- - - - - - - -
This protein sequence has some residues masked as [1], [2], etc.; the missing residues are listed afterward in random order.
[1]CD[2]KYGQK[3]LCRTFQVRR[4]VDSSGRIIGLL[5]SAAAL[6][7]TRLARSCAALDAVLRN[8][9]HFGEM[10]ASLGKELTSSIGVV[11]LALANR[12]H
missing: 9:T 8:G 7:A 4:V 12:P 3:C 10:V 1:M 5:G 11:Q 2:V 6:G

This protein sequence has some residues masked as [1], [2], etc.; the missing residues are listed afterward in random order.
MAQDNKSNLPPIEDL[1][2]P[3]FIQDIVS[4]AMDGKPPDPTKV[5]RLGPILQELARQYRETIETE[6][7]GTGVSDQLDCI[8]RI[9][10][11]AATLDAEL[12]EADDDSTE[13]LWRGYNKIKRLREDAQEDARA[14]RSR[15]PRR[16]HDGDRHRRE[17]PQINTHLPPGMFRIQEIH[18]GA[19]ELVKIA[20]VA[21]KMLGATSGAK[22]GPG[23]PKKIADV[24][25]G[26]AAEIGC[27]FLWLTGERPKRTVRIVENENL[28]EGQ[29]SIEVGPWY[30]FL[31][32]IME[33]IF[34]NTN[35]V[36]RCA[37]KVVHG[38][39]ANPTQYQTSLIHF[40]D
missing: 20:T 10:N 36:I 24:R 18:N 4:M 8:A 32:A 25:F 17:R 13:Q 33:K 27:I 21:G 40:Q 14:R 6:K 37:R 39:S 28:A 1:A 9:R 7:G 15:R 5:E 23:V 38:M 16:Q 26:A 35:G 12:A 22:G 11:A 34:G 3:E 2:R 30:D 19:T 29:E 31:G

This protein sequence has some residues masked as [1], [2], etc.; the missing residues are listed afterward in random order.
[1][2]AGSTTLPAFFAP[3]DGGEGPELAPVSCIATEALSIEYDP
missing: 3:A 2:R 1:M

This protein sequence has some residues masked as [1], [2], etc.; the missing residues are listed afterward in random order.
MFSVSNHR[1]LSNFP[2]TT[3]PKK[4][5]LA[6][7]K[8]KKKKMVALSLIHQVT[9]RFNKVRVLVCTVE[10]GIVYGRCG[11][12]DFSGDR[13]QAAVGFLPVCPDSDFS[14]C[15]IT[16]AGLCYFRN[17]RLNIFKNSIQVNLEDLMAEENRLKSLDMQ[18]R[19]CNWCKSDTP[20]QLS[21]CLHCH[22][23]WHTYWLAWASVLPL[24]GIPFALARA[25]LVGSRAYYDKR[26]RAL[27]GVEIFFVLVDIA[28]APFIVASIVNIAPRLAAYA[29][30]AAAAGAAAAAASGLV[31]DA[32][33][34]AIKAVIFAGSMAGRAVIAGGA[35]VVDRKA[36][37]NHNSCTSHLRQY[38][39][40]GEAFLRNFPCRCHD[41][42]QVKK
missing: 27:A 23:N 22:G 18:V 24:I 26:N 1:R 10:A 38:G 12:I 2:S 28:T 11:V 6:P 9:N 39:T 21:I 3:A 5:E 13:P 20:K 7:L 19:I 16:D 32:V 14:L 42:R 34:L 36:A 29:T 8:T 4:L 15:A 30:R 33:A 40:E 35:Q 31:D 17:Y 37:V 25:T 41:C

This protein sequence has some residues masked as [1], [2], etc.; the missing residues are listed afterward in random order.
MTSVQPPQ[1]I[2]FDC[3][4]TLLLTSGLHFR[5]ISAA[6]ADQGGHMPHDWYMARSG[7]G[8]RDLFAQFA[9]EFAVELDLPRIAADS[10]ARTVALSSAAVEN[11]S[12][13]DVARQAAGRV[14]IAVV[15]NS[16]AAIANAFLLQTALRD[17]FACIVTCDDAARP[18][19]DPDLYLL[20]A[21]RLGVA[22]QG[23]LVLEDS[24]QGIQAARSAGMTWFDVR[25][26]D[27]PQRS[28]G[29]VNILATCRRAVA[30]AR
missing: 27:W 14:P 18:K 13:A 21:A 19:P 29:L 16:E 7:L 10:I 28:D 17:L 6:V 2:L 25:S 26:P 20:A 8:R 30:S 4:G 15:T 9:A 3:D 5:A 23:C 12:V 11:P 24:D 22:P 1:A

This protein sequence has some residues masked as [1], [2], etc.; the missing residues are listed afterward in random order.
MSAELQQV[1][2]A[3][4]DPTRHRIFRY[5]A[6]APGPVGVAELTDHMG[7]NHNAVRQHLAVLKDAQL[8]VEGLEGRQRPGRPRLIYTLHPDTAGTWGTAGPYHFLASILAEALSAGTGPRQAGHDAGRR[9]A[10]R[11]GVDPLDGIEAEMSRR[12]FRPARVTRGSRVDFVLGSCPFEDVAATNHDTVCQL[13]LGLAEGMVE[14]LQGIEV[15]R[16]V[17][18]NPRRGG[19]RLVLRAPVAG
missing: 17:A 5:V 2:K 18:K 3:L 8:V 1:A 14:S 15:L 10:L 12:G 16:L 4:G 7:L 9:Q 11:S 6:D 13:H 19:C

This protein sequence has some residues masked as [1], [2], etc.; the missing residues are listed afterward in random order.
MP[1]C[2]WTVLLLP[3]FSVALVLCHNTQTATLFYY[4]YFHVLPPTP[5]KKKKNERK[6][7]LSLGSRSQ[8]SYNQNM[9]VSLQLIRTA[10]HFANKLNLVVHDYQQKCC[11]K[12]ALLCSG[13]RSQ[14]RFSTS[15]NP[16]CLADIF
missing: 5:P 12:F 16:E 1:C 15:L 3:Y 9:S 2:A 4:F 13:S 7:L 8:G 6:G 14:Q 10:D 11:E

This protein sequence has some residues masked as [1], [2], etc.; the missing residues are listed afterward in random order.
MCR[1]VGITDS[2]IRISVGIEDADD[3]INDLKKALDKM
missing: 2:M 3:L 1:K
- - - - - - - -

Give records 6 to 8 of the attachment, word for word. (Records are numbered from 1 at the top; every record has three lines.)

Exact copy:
This protein sequence has some residues masked as [1], [2], etc.; the missing residues are listed afterward in random order.
MSAELQQV[1][2]A[3][4]DPTRHRIFRY[5]A[6]APGPVGVAELTDHMG[7]NHNAVRQHLAVLKDAQL[8]VEGLEGRQRPGRPRLIYTLHPDTAGTWGTAGPYHFLASILAEALSAGTGPRQAGHDAGRR[9]A[10]R[11]GVDPLDGIEAEMSRR[12]FRPARVTRGSRVDFVLGSCPFEDVAATNHDTVCQL[13]LGLAEGMVE[14]LQGIEV[15]R[16]V[17][18]NPRRGG[19]RLVLRAPVAG
missing: 17:A 5:V 2:K 18:K 3:L 8:V 1:A 14:S 15:L 10:L 12:G 16:L 4:G 7:L 9:Q 11:S 6:D 13:H 19:C

This protein sequence has some residues masked as [1], [2], etc.; the missing residues are listed afterward in random order.
MP[1]C[2]WTVLLLP[3]FSVALVLCHNTQTATLFYY[4]YFHVLPPTP[5]KKKKNERK[6][7]LSLGSRSQ[8]SYNQNM[9]VSLQLIRTA[10]HFANKLNLVVHDYQQKCC[11]K[12]ALLCSG[13]RSQ[14]RFSTS[15]NP[16]CLADIF
missing: 5:P 12:F 16:E 1:C 15:L 3:Y 9:S 2:A 4:F 13:S 7:L 8:G 6:G 14:Q 10:D 11:E

This protein sequence has some residues masked as [1], [2], etc.; the missing residues are listed afterward in random order.
MCR[1]VGITDS[2]IRISVGIEDADD[3]INDLKKALDKM
missing: 2:M 3:L 1:K